Google CEO on innovation: 'We're at one per cent of what's possible'

Google I/O conference kicks off with Maps, Search and a new music service

SAN FRANCISCO: Google CEO Larry Page took the stage today to wrap up a nearly four-hour long keynote that kicked off the Google I/O developers conference here.

Page, who is dealing with a scratchy voice caused by vocal cord paralysis, didn't pitch products, but was more philosophical, talking about innovation, negativity and the future of technology.

"Today, we're still just scratching the surface," said Page. "Google is working on so many innovations. I got goose bumps about it."

Google I/O, the company's major developer conference, kicked off with the keynote today. The company used the time to unveil 41 updates and additions to its social network, Google+, and to show off a new look and feel for Google Maps, a new subscription music service and new APIs.

What was noticeable was the lack of Android news, as well as any new details about Google Glass, the company's upcoming, futuristic-looking computerized eye glasses. Industry analysts had expected Google to show off new Glass apps, since developers have had prototypes to work on for more than a month.

Page standing alone on stage with no demos and no fancy projections on the giant screens behind him, talked to the audience.

"It's really important to help developers and Google build great experiences across these devices and platforms," he said. "I'm tremendously excited about all the innovation you're bringing to life."

However, Page also said that he's saddened by the negativity in the industry which he said has slowed the progress of innovation.

"We should be building great things that don't exist," he said. "Now matter how fast the change in the industry, we're still moving slow compared to the opportunities we have. And part of that is the negativity that I read about Google and others. Being negative is not how we make progress. Most important things are not zero sum. There's a lot of opportunity out there. We can use technology to make things that make people's lives better."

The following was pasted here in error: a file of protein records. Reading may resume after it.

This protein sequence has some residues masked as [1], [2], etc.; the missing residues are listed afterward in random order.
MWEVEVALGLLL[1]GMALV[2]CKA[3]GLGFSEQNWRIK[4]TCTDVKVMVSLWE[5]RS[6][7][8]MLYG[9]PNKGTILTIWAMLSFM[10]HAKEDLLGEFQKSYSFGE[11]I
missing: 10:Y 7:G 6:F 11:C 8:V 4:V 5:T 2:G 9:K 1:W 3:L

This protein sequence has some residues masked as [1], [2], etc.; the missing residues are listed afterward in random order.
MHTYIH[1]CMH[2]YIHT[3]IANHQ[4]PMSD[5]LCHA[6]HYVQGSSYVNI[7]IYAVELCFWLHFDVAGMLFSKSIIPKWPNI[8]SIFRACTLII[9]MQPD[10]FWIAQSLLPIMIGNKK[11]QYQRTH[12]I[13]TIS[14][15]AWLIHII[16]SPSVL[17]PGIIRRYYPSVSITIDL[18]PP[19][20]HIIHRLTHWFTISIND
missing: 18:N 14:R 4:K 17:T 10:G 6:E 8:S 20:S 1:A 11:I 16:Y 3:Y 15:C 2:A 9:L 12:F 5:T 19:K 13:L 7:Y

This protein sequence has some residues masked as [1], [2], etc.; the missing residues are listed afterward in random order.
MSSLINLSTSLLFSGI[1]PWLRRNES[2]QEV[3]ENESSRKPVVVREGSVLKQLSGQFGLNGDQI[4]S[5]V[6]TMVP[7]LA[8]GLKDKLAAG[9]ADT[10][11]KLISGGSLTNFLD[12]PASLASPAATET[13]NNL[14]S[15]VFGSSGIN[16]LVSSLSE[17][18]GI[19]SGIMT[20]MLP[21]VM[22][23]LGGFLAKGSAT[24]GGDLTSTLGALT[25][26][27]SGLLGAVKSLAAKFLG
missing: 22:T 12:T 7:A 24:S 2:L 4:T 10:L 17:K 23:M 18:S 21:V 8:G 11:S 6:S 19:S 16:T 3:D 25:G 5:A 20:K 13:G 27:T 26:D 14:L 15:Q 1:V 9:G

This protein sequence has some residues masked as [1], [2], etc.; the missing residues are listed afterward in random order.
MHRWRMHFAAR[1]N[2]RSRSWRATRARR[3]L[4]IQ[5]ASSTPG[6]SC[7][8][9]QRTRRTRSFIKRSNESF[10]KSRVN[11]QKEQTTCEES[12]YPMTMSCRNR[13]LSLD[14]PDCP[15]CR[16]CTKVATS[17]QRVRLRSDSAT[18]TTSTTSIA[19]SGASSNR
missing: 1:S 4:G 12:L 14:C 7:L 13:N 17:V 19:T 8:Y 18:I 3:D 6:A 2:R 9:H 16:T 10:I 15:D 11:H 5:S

Page also said that Google does great things when it works on crazy ideas.

"Almost every time we've done something crazy, we've made progress," he said. "Not every time but a lot of the time. Now we've become kind of emboldened. I say we're at one per cent of what's possible."

And part of that crazy thinking is building Glass.

"Glass is a new category and quite different from existing computing devices," Page said, answering a question about Glass from the audience. "Our main goal is to get happy users using Glass. We want to make sure we're building experiences that make people happy. And then we can get going and work on it for the next 10 years."

Page said what excites him most, personally, about Glass is using it to take pictures of his kids.

"I have young kids. For me that's enough reason for me to have Glass," he said. "For me, that's enough."

Sharon Gaudin covers the Internet and Web 2.0, emerging technologies, and desktop and laptop chips for Computerworld. Follow Sharon on Twitter at @sgaudin, on Google+ or subscribe to Sharon's RSS feed. Her email address is sgaudin@computerworld.com.

See more by Sharon Gaudin on Computerworld.com.

Read more about it leadership in Computerworld's IT Leadership Topic Center.

Tags Mobile/WirelessGoogleNetworkingCIO rolewirelessIT LeadershipinternetIT managementmobile

Keep up with the latest tech news, reviews and previews by subscribing to the Good Gear Guide newsletter.

Sharon Gaudin

Computerworld (US)

Comments

Comments are now closed.

Most Popular Reviews

Follow Us

Best Deals on GoodGearGuide

Shopping.com

Latest News Articles

Resources

GGG Evaluation Team

Kathy Cassidy

STYLISTIC Q702

First impression on unpacking the Q702 test unit was the solid feel and clean, minimalist styling.

Anthony Grifoni

STYLISTIC Q572

For work use, Microsoft Word and Excel programs pre-installed on the device are adequate for preparing short documents.

Steph Mundell

LIFEBOOK UH574

The Fujitsu LifeBook UH574 allowed for great mobility without being obnoxiously heavy or clunky. Its twelve hours of battery life did not disappoint.

Andrew Mitsi

STYLISTIC Q702

The screen was particularly good. It is bright and visible from most angles, however heat is an issue, particularly around the Windows button on the front, and on the back where the battery housing is located.

Simon Harriott

STYLISTIC Q702

My first impression after unboxing the Q702 is that it is a nice looking unit. Styling is somewhat minimalist but very effective. The tablet part, once detached, has a nice weight, and no buttons or switches are located in awkward or intrusive positions.

Latest Jobs

Don’t have an account? Sign up here

Don't have an account? Sign up now

Forgot password?